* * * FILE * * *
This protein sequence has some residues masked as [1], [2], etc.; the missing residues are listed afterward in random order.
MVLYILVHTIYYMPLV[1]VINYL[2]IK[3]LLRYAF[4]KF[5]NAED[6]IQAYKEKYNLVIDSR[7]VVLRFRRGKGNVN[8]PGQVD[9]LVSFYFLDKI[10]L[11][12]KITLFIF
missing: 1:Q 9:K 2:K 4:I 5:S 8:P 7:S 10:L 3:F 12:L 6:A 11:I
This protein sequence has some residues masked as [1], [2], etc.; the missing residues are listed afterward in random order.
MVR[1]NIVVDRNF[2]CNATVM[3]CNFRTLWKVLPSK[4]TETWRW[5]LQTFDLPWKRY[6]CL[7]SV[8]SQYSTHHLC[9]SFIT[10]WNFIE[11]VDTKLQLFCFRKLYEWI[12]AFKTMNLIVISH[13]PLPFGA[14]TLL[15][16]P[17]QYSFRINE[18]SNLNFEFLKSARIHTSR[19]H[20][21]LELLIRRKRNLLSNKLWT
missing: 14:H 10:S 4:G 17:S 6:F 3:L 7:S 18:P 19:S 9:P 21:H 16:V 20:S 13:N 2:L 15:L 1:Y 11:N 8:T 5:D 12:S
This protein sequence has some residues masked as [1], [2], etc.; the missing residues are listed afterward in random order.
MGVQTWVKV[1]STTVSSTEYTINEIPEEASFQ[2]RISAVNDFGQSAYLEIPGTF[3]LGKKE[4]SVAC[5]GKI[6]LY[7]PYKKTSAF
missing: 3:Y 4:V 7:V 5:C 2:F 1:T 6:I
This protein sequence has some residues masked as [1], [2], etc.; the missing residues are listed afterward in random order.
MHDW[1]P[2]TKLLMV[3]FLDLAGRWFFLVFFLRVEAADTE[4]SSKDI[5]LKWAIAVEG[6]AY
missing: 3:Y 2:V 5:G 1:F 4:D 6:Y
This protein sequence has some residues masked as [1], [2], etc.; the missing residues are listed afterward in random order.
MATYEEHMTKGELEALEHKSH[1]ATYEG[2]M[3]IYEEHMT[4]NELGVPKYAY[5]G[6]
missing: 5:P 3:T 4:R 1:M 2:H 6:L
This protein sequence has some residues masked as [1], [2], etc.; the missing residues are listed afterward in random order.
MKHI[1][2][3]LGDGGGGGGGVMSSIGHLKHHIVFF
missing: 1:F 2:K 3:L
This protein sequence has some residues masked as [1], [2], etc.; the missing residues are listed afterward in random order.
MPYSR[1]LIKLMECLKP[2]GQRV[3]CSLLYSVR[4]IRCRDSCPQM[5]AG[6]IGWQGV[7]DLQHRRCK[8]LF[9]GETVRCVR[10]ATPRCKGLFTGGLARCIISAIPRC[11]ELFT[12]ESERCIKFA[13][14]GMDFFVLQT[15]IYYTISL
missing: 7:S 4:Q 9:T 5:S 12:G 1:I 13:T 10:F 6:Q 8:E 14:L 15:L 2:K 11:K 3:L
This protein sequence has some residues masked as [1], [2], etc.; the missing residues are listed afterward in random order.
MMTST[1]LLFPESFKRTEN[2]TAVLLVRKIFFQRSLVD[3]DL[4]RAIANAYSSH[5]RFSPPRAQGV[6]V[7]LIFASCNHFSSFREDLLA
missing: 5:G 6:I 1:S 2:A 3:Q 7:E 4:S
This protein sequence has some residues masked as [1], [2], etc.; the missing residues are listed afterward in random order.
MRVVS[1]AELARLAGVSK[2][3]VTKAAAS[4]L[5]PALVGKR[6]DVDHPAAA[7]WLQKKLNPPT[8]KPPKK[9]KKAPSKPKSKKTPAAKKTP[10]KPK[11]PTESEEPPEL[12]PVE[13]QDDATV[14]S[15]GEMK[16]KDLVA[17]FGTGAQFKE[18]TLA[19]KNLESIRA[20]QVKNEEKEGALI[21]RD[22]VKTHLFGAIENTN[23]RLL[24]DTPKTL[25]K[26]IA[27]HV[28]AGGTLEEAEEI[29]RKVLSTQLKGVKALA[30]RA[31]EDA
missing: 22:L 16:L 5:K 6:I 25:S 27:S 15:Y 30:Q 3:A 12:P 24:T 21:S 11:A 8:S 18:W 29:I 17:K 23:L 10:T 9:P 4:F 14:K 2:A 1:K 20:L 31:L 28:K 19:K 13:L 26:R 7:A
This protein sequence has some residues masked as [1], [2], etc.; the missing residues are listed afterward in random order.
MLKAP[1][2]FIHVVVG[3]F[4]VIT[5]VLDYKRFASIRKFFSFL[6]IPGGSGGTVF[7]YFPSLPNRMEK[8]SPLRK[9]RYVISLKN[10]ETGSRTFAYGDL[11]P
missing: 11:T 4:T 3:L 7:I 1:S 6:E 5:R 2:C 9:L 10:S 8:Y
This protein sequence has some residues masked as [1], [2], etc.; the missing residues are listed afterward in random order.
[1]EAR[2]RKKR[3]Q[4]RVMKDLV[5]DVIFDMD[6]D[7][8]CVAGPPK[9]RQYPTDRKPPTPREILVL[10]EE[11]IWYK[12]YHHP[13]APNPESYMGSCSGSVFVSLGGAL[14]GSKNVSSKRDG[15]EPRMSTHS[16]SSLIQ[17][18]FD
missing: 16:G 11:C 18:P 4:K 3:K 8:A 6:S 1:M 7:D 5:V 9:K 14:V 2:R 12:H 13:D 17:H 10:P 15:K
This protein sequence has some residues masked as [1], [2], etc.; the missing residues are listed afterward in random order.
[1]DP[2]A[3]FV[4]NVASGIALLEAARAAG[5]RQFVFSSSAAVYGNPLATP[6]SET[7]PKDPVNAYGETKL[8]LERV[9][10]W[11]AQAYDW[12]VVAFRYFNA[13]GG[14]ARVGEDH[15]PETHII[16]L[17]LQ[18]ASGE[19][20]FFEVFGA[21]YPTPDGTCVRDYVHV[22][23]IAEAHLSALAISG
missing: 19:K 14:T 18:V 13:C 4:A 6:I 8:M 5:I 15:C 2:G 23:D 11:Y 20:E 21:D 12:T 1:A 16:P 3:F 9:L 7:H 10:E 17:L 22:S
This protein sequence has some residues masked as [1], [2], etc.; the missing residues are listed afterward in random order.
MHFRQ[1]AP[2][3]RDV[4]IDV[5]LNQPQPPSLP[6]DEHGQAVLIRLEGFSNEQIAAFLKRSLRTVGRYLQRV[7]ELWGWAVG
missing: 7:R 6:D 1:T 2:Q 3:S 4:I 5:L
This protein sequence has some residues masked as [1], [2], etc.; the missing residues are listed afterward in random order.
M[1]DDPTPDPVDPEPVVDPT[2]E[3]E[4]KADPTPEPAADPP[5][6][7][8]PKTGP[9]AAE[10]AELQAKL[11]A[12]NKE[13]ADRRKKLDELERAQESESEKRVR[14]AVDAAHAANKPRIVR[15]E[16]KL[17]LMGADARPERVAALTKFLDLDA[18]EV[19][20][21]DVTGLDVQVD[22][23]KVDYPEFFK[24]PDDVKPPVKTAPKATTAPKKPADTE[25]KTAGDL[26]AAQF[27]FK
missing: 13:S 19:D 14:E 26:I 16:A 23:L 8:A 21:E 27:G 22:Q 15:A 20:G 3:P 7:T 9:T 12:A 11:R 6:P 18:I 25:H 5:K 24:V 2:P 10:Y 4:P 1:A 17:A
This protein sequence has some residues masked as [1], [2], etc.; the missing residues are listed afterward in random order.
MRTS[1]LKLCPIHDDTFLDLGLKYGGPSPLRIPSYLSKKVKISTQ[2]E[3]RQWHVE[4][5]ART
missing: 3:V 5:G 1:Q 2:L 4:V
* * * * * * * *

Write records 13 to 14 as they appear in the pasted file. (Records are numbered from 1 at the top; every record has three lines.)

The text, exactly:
This protein sequence has some residues masked as [1], [2], etc.; the missing residues are listed afterward in random order.
MHFRQ[1]AP[2][3]RDV[4]IDV[5]LNQPQPPSLP[6]DEHGQAVLIRLEGFSNEQIAAFLKRSLRTVGRYLQRV[7]ELWGWAVG
missing: 7:R 6:D 1:T 2:Q 3:S 4:I 5:L
This protein sequence has some residues masked as [1], [2], etc.; the missing residues are listed afterward in random order.
M[1]DDPTPDPVDPEPVVDPT[2]E[3]E[4]KADPTPEPAADPP[5][6][7][8]PKTGP[9]AAE[10]AELQAKL[11]A[12]NKE[13]ADRRKKLDELERAQESESEKRVR[14]AVDAAHAANKPRIVR[15]E[16]KL[17]LMGADARPERVAALTKFLDLDA[18]EV[19][20][21]DVTGLDVQVD[22][23]KVDYPEFFK[24]PDDVKPPVKTAPKATTAPKKPADTE[25]KTAGDL[26]AAQF[27]FK
missing: 13:S 19:D 14:E 26:I 16:A 23:L 8:A 21:E 27:G 22:Q 15:A 20:G 3:P 7:T 9:T 12:A 11:R 6:P 18:I 25:H 5:K 24:V 2:P 10:Y 4:P 1:A 17:A